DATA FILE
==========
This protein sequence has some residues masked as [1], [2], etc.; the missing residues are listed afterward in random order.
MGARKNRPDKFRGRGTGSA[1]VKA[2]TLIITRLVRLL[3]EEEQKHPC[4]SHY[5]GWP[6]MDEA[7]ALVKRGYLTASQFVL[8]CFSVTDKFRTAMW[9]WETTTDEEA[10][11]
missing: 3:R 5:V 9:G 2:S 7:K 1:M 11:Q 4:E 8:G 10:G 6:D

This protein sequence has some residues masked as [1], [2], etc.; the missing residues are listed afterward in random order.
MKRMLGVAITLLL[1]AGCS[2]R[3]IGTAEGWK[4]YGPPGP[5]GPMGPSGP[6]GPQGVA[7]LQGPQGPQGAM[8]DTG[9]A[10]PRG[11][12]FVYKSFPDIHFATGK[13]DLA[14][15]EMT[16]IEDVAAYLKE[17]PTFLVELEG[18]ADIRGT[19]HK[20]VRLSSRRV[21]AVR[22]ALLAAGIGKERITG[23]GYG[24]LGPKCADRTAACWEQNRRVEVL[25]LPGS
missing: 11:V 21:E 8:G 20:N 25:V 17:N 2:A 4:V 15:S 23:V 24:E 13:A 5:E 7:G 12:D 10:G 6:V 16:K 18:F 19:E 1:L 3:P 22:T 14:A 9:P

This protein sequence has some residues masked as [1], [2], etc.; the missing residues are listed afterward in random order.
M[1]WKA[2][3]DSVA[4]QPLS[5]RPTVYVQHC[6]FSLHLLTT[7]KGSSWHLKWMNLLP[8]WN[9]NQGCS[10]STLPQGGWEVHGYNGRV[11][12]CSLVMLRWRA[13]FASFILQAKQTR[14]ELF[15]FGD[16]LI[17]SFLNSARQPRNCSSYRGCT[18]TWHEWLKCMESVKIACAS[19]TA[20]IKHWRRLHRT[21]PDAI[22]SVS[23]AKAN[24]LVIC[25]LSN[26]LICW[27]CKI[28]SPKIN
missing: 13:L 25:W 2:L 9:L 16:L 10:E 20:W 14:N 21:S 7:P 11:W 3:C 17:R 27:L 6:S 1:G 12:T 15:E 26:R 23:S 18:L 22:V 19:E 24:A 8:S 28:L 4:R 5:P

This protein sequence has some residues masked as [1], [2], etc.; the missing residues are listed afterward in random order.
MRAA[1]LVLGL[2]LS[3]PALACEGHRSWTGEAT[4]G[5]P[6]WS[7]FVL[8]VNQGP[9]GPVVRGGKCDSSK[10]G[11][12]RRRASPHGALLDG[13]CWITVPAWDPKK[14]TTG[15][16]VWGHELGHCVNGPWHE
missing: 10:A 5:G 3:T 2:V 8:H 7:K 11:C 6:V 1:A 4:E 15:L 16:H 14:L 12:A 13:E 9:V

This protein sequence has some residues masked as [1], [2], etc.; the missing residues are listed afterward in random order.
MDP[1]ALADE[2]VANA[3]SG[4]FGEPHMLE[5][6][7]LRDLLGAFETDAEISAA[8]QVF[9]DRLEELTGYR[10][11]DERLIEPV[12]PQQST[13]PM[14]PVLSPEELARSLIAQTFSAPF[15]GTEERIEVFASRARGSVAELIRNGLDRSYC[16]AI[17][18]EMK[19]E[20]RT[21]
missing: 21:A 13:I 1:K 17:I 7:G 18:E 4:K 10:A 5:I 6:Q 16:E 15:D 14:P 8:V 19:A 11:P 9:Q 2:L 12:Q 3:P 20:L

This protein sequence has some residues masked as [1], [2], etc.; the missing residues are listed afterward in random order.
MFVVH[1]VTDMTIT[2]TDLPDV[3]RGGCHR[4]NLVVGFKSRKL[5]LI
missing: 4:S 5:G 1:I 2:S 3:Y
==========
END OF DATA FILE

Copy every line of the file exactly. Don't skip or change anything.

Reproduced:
This protein sequence has some residues masked as [1], [2], etc.; the missing residues are listed afterward in random order.
MGARKNRPDKFRGRGTGSA[1]VKA[2]TLIITRLVRLL[3]EEEQKHPC[4]SHY[5]GWP[6]MDEA[7]ALVKRGYLTASQFVL[8]CFSVTDKFRTAMW[9]WETTTDEEA[10][11]
missing: 3:R 5:V 9:G 2:S 7:K 1:M 11:Q 4:E 8:G 10:G 6:D

This protein sequence has some residues masked as [1], [2], etc.; the missing residues are listed afterward in random order.
MKRMLGVAITLLL[1]AGCS[2]R[3]IGTAEGWK[4]YGPPGP[5]GPMGPSGP[6]GPQGVA[7]LQGPQGPQGAM[8]DTG[9]A[10]PRG[11][12]FVYKSFPDIHFATGK[13]DLA[14][15]EMT[16]IEDVAAYLKE[17]PTFLVELEG[18]ADIRGT[19]HK[20]VRLSSRRV[21]AVR[22]ALLAAGIGKERITG[23]GYG[24]LGPKCADRTAACWEQNRRVEVL[25]LPGS
missing: 11:V 21:E 8:G 20:N 25:V 17:N 2:A 4:V 15:S 23:V 24:E 13:A 5:E 7:G 12:D 10:G 6:V 16:K 18:F 19:E 1:L 3:P 22:T 14:A 9:P

This protein sequence has some residues masked as [1], [2], etc.; the missing residues are listed afterward in random order.
M[1]WKA[2][3]DSVA[4]QPLS[5]RPTVYVQHC[6]FSLHLLTT[7]KGSSWHLKWMNLLP[8]WN[9]NQGCS[10]STLPQGGWEVHGYNGRV[11][12]CSLVMLRWRA[13]FASFILQAKQTR[14]ELF[15]FGD[16]LI[17]SFLNSARQPRNCSSYRGCT[18]TWHEWLKCMESVKIACAS[19]TA[20]IKHWRRLHRT[21]PDAI[22]SVS[23]AKAN[24]LVIC[25]LSN[26]LICW[27]CKI[28]SPKIN
missing: 13:L 25:W 2:L 9:L 16:L 10:E 20:W 14:N 21:S 7:P 11:W 3:C 17:R 27:L 6:S 1:G 12:T 15:E 26:R 23:S 18:L 22:V 19:E 24:A 8:S 28:L 4:R 5:P

This protein sequence has some residues masked as [1], [2], etc.; the missing residues are listed afterward in random order.
MRAA[1]LVLGL[2]LS[3]PALACEGHRSWTGEAT[4]G[5]P[6]WS[7]FVL[8]VNQGP[9]GPVVRGGKCDSSK[10]G[11][12]RRRASPHGALLDG[13]CWITVPAWDPKK[14]TTG[15][16]VWGHELGHCVNGPWHE
missing: 10:A 5:G 3:T 2:V 8:H 7:K 11:C 6:V 1:A 4:E 15:L 16:H 14:L 12:A 13:E 9:V

This protein sequence has some residues masked as [1], [2], etc.; the missing residues are listed afterward in random order.
MDP[1]ALADE[2]VANA[3]SG[4]FGEPHMLE[5][6][7]LRDLLGAFETDAEISAA[8]QVF[9]DRLEELTGYR[10][11]DERLIEPV[12]PQQST[13]PM[14]PVLSPEELARSLIAQTFSAPF[15]GTEERIEVFASRARGSVAELIRNGLDRSYC[16]AI[17][18]EMK[19]E[20]RT[21]
missing: 21:A 13:I 1:K 17:I 7:G 18:E 4:K 10:A 5:I 6:Q 16:E 15:D 14:P 8:V 19:A 11:P 9:Q 2:L 12:Q 3:P 20:L

This protein sequence has some residues masked as [1], [2], etc.; the missing residues are listed afterward in random order.
MFVVH[1]VTDMTIT[2]TDLPDV[3]RGGCHR[4]NLVVGFKSRKL[5]LI
missing: 4:S 5:G 1:I 2:S 3:Y